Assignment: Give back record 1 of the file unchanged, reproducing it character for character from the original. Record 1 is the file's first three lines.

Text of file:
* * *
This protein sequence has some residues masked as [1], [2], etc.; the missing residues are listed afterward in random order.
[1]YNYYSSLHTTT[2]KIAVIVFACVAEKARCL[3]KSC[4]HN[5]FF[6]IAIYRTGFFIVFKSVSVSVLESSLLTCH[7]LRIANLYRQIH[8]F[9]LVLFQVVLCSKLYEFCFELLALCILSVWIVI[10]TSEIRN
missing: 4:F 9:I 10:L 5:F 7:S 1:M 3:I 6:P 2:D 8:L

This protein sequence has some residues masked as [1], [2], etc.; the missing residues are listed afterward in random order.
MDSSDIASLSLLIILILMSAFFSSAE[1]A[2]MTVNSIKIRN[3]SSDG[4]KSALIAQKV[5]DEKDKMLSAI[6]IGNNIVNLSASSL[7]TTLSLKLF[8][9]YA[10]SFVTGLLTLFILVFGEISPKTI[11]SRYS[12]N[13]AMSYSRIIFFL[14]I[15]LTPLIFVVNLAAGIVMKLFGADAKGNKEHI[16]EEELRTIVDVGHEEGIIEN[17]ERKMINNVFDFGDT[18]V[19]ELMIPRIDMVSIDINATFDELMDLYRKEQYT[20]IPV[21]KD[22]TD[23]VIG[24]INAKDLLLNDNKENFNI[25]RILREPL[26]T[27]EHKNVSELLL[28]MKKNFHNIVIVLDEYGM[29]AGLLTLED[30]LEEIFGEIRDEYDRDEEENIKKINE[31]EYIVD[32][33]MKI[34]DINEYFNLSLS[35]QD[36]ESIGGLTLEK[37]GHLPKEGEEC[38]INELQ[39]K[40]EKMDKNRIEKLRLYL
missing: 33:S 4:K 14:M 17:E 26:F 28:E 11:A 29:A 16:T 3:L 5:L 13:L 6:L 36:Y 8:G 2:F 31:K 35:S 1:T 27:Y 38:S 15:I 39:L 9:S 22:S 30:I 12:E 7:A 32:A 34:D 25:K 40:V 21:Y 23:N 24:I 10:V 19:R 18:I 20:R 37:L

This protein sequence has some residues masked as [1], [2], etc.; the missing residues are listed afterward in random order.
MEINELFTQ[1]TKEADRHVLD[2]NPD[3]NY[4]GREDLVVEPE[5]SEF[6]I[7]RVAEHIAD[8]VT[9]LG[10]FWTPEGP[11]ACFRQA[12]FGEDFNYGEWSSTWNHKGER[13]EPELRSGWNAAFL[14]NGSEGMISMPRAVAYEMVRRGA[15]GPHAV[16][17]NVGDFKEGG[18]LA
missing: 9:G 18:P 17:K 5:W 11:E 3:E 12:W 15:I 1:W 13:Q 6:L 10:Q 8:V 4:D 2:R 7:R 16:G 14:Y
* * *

This protein sequence has some residues masked as [1], [2], etc.; the missing residues are listed afterward in random order.
[1]YNYYSSLHTTT[2]KIAVIVFACVAEKARCL[3]KSC[4]HN[5]FF[6]IAIYRTGFFIVFKSVSVSVLESSLLTCH[7]LRIANLYRQIH[8]F[9]LVLFQVVLCSKLYEFCFELLALCILSVWIVI[10]TSEIRN
missing: 4:F 9:I 10:L 5:F 7:S 1:M 3:I 6:P 2:D 8:L